Vanishing point by Oonah Joslin

The point at which all other horizontally drawn lines must vanish - it gives perspective, depth. Like history, it depends on your point of view. Take the Sacre Coeur, built in expiation of the crimes of the communards on Martyr's Mount or the Mount of Mars or to give thanks after the Prussian Wars - the Wedding Cake, an icing sugar, Romano Byzantine treat or a carbuncle on the face of Paris? It rises like a great and holy ghost - self bleaching - overseeing the city's polluted dreams and it offers an unparalleled perspective on the city - 30 miles to any vanishing point you like.

Having performed the penance of 257 steps up to the mount, a spiral circlet of walls will lead you into a circular gallery inside the dome, vast and high. And the view? You must go and see it for yourself.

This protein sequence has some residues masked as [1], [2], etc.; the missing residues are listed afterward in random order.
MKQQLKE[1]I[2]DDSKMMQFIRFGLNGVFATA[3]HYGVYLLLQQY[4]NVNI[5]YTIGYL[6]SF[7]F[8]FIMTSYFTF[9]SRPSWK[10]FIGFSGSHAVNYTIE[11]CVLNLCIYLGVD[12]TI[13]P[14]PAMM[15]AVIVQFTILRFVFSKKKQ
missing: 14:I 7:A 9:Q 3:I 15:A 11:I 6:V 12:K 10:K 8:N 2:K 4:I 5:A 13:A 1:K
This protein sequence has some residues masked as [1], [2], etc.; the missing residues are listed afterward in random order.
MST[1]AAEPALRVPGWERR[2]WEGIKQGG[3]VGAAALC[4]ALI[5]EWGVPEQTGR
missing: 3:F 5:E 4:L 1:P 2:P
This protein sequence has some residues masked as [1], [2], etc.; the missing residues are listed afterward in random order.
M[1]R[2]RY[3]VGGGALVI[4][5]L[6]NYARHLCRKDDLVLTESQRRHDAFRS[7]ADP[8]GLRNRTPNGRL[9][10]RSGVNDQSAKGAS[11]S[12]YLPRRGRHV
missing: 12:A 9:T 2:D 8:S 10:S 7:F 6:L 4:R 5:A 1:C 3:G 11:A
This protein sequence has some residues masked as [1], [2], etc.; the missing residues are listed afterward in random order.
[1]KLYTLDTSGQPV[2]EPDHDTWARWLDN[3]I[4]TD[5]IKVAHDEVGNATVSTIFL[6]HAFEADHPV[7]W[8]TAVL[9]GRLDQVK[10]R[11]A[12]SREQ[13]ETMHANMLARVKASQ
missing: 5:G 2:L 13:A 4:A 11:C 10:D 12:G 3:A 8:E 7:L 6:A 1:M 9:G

There are 352 steps twixt crypt and dome. How do I know? I counted every claustrophobic one - creating an oasis of numbers in my head, a numeric safety net - until I'd reached the very top.
Then with knees of jelly, I crawled towards the door and gulped air. Reluctantly I stood up, whiter than the dome itself, against its curvature with eyes shut tight, then I sank and crawled back along the floor and descended those stairs on my bottom, counting each one again and the tears I shed were not for the martyred dead.

You might think it's a pity I never saw the view. From my perspective though, it was a triumph.


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